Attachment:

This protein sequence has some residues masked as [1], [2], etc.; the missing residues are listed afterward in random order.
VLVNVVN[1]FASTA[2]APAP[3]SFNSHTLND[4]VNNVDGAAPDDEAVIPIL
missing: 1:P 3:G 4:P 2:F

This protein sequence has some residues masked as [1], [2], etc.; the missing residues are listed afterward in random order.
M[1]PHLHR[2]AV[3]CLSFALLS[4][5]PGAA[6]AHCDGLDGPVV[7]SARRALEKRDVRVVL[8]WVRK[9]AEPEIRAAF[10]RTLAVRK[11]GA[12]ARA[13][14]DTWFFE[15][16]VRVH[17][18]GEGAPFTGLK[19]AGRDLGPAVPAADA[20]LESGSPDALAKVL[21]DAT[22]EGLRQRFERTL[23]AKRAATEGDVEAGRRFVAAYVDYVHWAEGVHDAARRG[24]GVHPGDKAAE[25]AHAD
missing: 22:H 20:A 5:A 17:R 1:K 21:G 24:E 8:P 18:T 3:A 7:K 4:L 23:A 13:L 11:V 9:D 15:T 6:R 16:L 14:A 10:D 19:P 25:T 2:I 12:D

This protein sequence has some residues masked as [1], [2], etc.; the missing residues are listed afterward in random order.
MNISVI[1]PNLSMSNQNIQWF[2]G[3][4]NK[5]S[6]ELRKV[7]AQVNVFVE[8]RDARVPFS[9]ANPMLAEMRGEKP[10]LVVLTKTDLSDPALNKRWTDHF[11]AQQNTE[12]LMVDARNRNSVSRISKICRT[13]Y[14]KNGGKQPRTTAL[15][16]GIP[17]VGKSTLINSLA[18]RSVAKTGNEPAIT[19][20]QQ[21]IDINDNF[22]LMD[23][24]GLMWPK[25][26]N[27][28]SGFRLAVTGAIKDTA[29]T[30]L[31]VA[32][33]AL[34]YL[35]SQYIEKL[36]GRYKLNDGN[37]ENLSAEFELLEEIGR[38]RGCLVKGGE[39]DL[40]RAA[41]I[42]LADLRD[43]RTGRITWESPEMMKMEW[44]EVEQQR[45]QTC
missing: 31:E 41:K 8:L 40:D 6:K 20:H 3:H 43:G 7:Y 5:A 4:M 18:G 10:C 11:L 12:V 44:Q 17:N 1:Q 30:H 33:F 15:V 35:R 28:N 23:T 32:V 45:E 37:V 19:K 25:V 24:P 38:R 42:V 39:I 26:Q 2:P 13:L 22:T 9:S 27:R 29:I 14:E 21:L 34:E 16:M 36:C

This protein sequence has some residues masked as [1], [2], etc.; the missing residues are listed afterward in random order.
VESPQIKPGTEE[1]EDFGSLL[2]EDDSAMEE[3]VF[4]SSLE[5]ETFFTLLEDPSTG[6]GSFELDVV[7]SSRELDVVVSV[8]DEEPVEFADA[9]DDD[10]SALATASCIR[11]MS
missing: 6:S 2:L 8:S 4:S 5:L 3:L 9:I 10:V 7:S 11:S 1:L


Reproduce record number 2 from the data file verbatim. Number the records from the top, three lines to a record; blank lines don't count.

This protein sequence has some residues masked as [1], [2], etc.; the missing residues are listed afterward in random order.
M[1]PHLHR[2]AV[3]CLSFALLS[4][5]PGAA[6]AHCDGLDGPVV[7]SARRALEKRDVRVVL[8]WVRK[9]AEPEIRAAF[10]RTLAVRK[11]GA[12]ARA[13][14]DTWFFE[15][16]VRVH[17][18]GEGAPFTGLK[19]AGRDLGPAVPAADA[20]LESGSPDALAKVL[21]DAT[22]EGLRQRFERTL[23]AKRAATEGDVEAGRRFVAAYVDYVHWAEGVHDAARRG[24]GVHPGDKAAE[25]AHAD
missing: 22:H 20:A 5:A 17:R 1:K 21:G 24:E 8:P 18:T 3:A 7:K 4:L 23:A 13:L 11:V 9:D 15:T 6:R 16:L 14:A 10:D 19:P 25:T 2:I 12:D